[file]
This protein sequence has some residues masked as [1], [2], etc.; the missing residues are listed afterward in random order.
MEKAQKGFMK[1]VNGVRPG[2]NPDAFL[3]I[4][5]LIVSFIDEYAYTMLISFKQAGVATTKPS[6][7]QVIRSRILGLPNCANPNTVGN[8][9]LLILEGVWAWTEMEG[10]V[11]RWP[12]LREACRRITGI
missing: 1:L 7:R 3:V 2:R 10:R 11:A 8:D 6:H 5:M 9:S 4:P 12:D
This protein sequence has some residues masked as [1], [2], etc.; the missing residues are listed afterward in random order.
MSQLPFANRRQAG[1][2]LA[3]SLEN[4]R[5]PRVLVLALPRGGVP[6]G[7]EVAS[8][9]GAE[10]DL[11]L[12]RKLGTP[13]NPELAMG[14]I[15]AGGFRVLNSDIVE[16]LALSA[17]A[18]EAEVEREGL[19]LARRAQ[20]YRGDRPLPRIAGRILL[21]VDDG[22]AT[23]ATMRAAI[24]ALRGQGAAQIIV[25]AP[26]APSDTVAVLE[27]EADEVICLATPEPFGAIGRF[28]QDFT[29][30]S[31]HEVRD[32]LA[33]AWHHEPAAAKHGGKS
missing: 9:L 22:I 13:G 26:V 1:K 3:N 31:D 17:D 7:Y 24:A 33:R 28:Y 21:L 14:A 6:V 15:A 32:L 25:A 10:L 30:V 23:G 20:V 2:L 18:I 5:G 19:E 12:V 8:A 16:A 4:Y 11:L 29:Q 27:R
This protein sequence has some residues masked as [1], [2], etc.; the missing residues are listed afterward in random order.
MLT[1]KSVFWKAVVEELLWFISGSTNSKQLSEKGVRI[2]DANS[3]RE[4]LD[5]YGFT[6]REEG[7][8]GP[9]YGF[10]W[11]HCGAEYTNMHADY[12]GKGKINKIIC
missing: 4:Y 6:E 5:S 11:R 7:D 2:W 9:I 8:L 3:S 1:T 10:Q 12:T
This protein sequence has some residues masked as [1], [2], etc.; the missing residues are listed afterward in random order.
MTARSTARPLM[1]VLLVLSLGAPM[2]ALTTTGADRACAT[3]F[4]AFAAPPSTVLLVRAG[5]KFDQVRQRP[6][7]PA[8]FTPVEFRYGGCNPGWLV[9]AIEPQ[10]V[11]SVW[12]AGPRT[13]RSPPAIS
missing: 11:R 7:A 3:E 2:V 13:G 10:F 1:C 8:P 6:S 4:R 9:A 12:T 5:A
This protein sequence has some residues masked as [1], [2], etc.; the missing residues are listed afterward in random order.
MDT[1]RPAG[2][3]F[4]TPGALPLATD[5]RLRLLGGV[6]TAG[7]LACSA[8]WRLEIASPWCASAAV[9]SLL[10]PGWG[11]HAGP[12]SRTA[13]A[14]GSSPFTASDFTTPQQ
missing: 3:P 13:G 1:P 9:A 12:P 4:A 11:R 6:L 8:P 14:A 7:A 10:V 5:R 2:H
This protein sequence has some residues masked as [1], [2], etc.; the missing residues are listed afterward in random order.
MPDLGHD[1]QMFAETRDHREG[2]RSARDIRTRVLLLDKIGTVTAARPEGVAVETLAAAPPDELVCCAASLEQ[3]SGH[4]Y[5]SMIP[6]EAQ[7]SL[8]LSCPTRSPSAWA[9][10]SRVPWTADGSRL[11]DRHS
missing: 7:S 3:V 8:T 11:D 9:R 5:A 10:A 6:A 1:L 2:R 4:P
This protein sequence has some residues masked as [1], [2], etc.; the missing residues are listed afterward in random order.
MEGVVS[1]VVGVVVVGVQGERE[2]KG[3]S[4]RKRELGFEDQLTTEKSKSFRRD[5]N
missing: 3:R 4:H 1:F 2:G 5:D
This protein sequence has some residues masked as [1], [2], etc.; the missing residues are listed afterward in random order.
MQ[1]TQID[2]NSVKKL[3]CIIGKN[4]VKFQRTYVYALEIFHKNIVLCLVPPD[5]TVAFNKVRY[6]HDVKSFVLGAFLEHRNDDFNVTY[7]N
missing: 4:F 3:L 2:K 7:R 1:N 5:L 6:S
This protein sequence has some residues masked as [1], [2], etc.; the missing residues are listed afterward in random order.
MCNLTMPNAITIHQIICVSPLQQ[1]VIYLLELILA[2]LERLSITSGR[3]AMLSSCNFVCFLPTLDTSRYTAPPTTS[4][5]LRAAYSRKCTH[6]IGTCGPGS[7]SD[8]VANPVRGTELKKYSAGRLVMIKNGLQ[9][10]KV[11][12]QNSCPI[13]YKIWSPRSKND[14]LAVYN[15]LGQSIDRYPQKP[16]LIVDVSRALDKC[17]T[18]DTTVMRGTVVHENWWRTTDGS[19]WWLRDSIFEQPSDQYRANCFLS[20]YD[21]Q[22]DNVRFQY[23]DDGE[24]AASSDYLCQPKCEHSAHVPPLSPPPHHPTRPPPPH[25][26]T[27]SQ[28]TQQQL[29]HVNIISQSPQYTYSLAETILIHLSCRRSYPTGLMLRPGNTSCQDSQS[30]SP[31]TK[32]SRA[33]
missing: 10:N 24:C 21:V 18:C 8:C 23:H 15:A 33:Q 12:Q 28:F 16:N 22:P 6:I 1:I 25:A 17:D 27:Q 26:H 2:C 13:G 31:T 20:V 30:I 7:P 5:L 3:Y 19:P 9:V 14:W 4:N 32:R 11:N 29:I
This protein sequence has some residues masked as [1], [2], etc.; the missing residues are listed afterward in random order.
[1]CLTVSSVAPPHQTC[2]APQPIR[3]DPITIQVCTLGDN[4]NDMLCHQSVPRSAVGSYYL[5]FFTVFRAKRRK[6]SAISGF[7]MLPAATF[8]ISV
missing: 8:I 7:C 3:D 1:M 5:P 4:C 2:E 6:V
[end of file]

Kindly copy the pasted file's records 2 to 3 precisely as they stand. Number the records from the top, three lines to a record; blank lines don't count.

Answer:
This protein sequence has some residues masked as [1], [2], etc.; the missing residues are listed afterward in random order.
MSQLPFANRRQAG[1][2]LA[3]SLEN[4]R[5]PRVLVLALPRGGVP[6]G[7]EVAS[8][9]GAE[10]DL[11]L[12]RKLGTP[13]NPELAMG[14]I[15]AGGFRVLNSDIVE[16]LALSA[17]A[18]EAEVEREGL[19]LARRAQ[20]YRGDRPLPRIAGRILL[21]VDDG[22]AT[23]ATMRAAI[24]ALRGQGAAQIIV[25]AP[26]APSDTVAVLE[27]EADEVICLATPEPFGAIGRF[28]QDFT[29][30]S[31]HEVRD[32]LA[33]AWHHEPAAAKHGGKS
missing: 9:L 22:I 13:G 26:V 1:K 3:N 31:D 17:D 7:Y 24:A 33:R 28:Y 21:L 14:A 6:V 15:A 32:L 25:A 10:L 30:V 23:G 20:V 2:L 18:I 5:G 19:E 12:V 8:A 16:A 4:Y 11:L 29:Q 27:R
This protein sequence has some residues masked as [1], [2], etc.; the missing residues are listed afterward in random order.
MLT[1]KSVFWKAVVEELLWFISGSTNSKQLSEKGVRI[2]DANS[3]RE[4]LD[5]YGFT[6]REEG[7][8]GP[9]YGF[10]W[11]HCGAEYTNMHADY[12]GKGKINKIIC
missing: 4:Y 6:E 5:S 11:R 7:D 2:W 9:I 8:L 3:S 1:T 10:Q 12:T